Knock on wood—real estate professionals are saying Austin’s housing market showing signs of stabilizing as local inventory hit two months for the first time since 2019.
Austin Board of Realtors CEO Emily Chenevert said after two years of pandemic-fueled prices, “we're inching our way toward something that feels more normal,” during the 2022 Central Texas Housing Summit—which brought industry professionals and economists together—on Tuesday.
Still, housing is one of Austin’s biggest fallbacks despite a diverse local economy, growing infrastructure investments, multiple nearby universities and a healthy job market. Stable housing falls in tandem with affordability, Austin Chamber of Commerce President and CEO Laura Huffman said.
“So what could bring that all down? Affordability—the No. 1 issue in Austin,” Huffman said.
So what does the housing market look like as of June?
Listings are up, sales are down
As of June, closed sales are down 20% and pending sales are down 31% but active listings are up 217% and they’re staying on the market for about 18 days. The median sales price is still over $500,000 and housing demand is still high but ABoR President Cord Shiflet said it is good news to see the market stabilize.
“The trajectory of our market over the last two years was unsustainable and it was in no way going to last,” Shiflet said. “The Austin market is by no means balanced and it still favors sellers, but buyers have more bargaining power now than at any point since before the pandemic.”
Realtor.com senior economist George Ratiu said it will take some time for the market to reach healthy levels after such a “feverish frenzy,” adding that prices aren’t crashing, they’re going back to where they were before Austin hit an anomaly period.
“To me, this is good news. When you look at the city proper, you see the same trends, prices are a little bit higher but sales are moderating,” Ratiu said. “That's simply a reaction to this period of transition and let's not forget, things don't change overnight.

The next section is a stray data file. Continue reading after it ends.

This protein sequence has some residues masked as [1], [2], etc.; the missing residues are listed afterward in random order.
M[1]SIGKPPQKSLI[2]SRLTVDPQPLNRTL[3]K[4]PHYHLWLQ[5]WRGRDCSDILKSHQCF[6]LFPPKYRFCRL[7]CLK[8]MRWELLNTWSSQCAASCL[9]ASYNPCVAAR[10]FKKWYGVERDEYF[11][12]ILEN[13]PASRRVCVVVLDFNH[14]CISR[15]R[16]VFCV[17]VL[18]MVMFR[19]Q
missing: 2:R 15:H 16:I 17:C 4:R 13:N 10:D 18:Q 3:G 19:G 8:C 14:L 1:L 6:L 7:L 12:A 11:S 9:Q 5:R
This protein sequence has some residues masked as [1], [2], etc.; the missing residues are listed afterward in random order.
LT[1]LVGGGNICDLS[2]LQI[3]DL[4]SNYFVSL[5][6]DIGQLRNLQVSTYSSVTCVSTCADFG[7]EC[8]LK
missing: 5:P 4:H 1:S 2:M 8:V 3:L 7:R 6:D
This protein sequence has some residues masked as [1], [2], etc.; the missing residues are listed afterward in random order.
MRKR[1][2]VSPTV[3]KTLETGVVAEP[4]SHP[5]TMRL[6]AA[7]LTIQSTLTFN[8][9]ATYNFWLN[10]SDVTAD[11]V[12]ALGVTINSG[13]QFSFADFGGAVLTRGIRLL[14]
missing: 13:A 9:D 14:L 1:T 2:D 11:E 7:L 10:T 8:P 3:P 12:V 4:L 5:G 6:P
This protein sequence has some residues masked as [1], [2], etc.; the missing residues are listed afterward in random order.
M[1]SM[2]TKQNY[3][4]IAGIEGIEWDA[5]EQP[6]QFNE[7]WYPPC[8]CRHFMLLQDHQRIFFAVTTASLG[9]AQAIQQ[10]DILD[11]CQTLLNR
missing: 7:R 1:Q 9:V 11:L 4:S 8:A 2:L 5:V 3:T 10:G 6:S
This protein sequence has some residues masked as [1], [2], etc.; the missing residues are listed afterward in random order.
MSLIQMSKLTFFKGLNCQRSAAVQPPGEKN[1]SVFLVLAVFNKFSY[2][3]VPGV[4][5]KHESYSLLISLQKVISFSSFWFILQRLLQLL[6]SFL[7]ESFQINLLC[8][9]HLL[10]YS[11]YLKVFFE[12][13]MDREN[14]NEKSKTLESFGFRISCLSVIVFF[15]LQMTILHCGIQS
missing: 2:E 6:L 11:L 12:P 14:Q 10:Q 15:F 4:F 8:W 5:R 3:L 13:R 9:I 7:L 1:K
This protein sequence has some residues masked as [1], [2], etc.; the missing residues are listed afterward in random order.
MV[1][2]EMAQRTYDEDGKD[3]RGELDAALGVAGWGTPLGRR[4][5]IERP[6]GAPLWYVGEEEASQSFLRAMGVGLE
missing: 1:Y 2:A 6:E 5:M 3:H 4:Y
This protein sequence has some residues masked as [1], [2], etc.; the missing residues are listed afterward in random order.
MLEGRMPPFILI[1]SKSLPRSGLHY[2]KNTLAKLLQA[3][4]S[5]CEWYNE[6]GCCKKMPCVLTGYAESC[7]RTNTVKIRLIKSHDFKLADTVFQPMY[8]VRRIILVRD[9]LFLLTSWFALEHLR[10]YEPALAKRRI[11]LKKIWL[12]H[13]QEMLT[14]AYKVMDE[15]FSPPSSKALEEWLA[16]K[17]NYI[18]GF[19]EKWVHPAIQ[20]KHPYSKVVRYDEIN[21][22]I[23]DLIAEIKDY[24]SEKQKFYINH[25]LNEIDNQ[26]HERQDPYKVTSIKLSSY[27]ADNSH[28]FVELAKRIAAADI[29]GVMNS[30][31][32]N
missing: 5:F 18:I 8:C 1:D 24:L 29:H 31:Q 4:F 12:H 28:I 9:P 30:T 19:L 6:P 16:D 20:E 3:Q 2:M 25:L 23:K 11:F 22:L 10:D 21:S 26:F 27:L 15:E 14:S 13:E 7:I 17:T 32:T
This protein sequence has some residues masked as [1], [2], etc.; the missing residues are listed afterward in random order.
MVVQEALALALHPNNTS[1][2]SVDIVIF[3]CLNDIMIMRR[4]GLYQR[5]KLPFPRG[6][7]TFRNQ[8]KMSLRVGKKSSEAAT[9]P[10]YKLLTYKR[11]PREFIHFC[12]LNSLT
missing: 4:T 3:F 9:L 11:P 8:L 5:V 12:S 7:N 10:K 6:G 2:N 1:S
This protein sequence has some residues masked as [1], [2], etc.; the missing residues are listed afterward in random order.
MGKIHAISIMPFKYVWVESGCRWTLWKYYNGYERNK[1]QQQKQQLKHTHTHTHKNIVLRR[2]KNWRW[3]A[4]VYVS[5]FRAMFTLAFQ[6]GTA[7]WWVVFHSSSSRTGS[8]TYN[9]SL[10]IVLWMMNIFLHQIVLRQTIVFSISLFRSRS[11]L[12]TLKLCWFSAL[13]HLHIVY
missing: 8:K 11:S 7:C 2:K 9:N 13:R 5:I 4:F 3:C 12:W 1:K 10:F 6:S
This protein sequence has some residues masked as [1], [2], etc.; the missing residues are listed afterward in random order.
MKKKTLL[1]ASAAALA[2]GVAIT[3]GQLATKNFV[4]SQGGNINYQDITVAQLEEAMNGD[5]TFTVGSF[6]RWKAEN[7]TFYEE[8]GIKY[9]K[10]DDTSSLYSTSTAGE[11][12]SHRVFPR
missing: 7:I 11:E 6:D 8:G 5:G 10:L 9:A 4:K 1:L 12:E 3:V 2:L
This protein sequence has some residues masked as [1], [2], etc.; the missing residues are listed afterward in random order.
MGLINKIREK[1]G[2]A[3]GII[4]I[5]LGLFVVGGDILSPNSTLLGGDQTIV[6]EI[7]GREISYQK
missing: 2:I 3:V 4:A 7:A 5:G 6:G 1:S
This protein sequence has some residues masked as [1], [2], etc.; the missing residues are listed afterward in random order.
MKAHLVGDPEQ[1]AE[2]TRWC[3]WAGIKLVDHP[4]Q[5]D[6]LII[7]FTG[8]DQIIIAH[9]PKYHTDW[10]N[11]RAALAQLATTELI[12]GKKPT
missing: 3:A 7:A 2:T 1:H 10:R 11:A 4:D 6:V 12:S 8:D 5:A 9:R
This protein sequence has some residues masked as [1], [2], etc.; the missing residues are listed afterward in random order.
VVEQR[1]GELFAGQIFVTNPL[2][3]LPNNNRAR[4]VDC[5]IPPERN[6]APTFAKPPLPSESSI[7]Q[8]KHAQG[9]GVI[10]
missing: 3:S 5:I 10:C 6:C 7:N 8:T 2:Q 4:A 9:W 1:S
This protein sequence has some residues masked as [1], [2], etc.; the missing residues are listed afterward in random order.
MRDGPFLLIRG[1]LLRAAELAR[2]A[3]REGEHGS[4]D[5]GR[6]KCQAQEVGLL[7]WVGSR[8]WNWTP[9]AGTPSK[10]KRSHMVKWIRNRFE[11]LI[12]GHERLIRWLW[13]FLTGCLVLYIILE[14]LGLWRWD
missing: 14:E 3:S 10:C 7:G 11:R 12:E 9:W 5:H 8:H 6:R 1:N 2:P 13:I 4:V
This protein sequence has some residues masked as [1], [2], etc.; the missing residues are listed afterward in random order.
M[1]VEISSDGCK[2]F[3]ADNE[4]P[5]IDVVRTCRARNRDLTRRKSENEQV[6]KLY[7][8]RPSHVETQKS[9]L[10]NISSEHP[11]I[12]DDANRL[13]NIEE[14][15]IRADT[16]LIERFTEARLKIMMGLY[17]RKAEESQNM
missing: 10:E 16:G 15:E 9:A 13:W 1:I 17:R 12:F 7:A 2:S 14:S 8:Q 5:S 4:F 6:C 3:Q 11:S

Development is particularly expensive in Austin
A report released by ABoR and the Texas A&M University Real Estate Research Center showed Austin’s per-unit fees on new development are 187% higher than Dallas, Houston, Fort Worth and San Antonio.
What that means is development is about 168.8% more expensive per infill unit and 80%, or $8,000, per suburban unit in Austin-Round Rock metropolitan area. Those high fees not only slow production, but they also get passed on to the customer.
David Glenn, senior director of government relations for the Homebuilders Association of Greater Austin, said researchers from the study weren’t able to verify what each fee went toward.
“We know that with the National Association of Homebuilders Price Index, for every $1,000 they add to the price of the home, you're pricing out 791 families in the Austin MSA,” Glenn said. “For suburban developments, 9% of that earner’s income goes toward fees, for an infill project 20% just goes to fees. That's not land, that's not labor, that’s not materials.”
Unflipping the market
Shiflet said the fix to right-sizing development fees and restrictive zoning laws, another major problem in the development sphere, is to vote for candidates who will support expanding housing.
“However it is that you're involved in our housing market, you've got to care about housing and having these conversations is so important for us,” Shiflet said. “We've got an important election coming up in November and I can assure you that our 20,000 Austin Board of Realtors members are going to really be looking at candidates and really be looking at who puts housing first.”